TOLEDO (13abc Action News) - Holey Toledough Donuts works out of a rented church kitchen - but the dream is a brick and mortar storefront.
Chris Ritter works 60 to 70 hours a week. But a GoFundMe page could change all of that.
"The product is completely different, where it's sourced, how it's prepared," Ritter says of what makes his donuts different from a chain store's donuts. Ritter owns Holey Toledough.
You can buy donuts all over. But Holey Toledough's are topped with funfetti, stuffed with local jams - and then driven all over town. The driving takes time from baking.
"It's pretty much all of my time," Ritter said. "You just give up sleep on the weekends."
"We've run out of the donuts the first hour of business before," Bri Gibson said. Bri is the general manager of the Flying Joe said.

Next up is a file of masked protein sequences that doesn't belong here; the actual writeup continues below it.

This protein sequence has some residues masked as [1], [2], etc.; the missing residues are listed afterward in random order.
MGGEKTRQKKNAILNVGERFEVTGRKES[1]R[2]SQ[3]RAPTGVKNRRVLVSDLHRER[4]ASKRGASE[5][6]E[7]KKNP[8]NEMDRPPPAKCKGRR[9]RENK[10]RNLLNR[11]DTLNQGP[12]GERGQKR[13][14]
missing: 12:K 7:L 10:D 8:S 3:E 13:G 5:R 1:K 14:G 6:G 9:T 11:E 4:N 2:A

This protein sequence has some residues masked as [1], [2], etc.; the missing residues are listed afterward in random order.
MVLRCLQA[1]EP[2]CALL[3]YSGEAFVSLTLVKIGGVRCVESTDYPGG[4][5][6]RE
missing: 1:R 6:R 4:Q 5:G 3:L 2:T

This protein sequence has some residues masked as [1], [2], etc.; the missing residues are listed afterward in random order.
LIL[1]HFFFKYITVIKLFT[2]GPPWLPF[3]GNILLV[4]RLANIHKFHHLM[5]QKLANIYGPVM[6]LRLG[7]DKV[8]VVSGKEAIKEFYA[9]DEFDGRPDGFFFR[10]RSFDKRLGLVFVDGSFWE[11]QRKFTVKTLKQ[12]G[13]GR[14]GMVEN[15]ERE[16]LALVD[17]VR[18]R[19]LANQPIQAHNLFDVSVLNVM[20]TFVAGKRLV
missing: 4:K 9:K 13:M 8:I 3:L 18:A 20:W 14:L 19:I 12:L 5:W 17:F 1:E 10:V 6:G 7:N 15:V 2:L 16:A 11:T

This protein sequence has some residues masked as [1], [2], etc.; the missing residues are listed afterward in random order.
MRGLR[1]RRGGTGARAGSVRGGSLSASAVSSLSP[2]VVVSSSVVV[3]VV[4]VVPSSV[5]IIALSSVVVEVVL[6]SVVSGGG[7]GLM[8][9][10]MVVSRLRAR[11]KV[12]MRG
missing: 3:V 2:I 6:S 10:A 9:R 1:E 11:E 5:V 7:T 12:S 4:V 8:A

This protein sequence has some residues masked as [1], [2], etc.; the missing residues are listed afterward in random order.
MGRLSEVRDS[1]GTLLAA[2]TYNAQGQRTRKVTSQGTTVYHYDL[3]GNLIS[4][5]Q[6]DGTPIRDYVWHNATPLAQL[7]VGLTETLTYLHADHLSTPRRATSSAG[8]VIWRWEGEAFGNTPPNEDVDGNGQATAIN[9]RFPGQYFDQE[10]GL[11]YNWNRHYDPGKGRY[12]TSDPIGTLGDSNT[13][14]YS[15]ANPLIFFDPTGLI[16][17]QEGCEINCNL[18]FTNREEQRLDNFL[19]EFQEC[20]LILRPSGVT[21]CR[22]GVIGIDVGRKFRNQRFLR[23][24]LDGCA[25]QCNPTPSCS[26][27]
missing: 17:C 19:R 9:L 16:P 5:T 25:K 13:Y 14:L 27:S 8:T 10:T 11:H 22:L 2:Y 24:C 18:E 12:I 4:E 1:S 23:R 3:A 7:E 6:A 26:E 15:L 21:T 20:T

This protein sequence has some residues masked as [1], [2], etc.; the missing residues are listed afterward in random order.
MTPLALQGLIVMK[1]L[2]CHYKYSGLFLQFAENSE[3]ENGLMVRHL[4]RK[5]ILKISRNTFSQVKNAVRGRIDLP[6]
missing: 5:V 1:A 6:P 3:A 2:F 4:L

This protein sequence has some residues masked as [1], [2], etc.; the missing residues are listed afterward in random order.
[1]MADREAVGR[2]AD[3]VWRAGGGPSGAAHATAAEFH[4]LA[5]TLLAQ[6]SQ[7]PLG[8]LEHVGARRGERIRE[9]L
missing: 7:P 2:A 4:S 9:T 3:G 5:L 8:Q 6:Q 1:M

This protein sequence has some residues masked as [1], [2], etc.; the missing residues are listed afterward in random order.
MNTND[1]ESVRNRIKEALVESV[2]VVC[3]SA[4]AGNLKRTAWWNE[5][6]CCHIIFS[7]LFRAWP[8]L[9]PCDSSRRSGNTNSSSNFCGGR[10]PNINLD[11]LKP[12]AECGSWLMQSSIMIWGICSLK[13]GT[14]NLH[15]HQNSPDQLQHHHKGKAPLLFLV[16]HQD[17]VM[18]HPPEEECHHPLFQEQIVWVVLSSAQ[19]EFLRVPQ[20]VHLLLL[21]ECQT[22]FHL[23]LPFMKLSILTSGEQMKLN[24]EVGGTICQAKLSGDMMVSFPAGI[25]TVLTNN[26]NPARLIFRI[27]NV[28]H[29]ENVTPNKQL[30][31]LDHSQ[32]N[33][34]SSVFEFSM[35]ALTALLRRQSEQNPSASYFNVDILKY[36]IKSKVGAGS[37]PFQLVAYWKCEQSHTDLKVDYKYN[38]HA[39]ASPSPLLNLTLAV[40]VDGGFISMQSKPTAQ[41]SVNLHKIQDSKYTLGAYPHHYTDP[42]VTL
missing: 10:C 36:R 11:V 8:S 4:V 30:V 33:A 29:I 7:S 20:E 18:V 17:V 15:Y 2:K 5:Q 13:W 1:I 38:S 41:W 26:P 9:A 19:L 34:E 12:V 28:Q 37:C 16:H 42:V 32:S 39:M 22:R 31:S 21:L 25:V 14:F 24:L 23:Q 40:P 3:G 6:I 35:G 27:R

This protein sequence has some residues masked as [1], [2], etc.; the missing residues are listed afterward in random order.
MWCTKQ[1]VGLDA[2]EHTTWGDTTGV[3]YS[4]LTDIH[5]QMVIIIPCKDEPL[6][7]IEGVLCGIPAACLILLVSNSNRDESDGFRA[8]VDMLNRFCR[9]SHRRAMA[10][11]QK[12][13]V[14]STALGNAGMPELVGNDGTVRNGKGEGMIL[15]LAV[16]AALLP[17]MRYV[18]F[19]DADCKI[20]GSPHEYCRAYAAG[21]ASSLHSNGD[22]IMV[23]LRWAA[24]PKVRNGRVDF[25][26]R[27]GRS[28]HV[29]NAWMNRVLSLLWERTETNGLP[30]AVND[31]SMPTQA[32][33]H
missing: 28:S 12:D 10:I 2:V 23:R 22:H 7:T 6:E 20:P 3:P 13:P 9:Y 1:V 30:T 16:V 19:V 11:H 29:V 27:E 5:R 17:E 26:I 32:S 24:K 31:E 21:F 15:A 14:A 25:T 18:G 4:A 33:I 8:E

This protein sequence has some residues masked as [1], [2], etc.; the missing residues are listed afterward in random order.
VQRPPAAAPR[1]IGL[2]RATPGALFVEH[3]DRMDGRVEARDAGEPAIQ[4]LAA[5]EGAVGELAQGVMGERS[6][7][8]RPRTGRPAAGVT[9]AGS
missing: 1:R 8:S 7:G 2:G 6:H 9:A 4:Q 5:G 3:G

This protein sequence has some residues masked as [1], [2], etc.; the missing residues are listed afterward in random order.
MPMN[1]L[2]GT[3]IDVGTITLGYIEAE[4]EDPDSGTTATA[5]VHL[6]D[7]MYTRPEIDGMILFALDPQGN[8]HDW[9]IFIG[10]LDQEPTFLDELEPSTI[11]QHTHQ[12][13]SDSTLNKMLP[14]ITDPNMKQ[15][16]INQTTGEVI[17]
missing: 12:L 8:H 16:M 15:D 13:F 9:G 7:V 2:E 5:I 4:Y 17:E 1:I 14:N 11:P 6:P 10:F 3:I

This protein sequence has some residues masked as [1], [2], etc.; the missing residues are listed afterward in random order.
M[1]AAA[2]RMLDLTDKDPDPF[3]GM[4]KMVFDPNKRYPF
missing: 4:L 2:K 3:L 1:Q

Flying Joe in Perrysburg is one of 7 local shops that stock flavors like Persian and Maple Bacon. If Holey Toledough can get it's own place with 20 grand on GoFundMe, well...
"That would definitely broaden our flavors," Ritter said.
New flavors and fillings. Regulations on what they can make in a small kitchen are tight. Still, there's still plenty of demand.
"People travel from Findlay to get these donuts," Gibson said. "We've had people drive up to two hours for the donuts."
"We do hear that a lot, that we have the best donuts that anyone's ever had," Ritter said.
Small businesses are sprouting up in town thanks to crowd-funding.
"Right now we're at the very beginning of hand-crafted goods becoming a more common commodity," Gibson said.
Chris Ritter says people want to know their food is local.
"They just want it down to the simple, raw ingredients," Ritter said. "Who made it, where's it made?
Holey Toledough is an all-night operation, so that you can get those fresh donuts early Thursday morning. And tomorrow's new flavor – a blue raspberry filled donut, with a granola topping.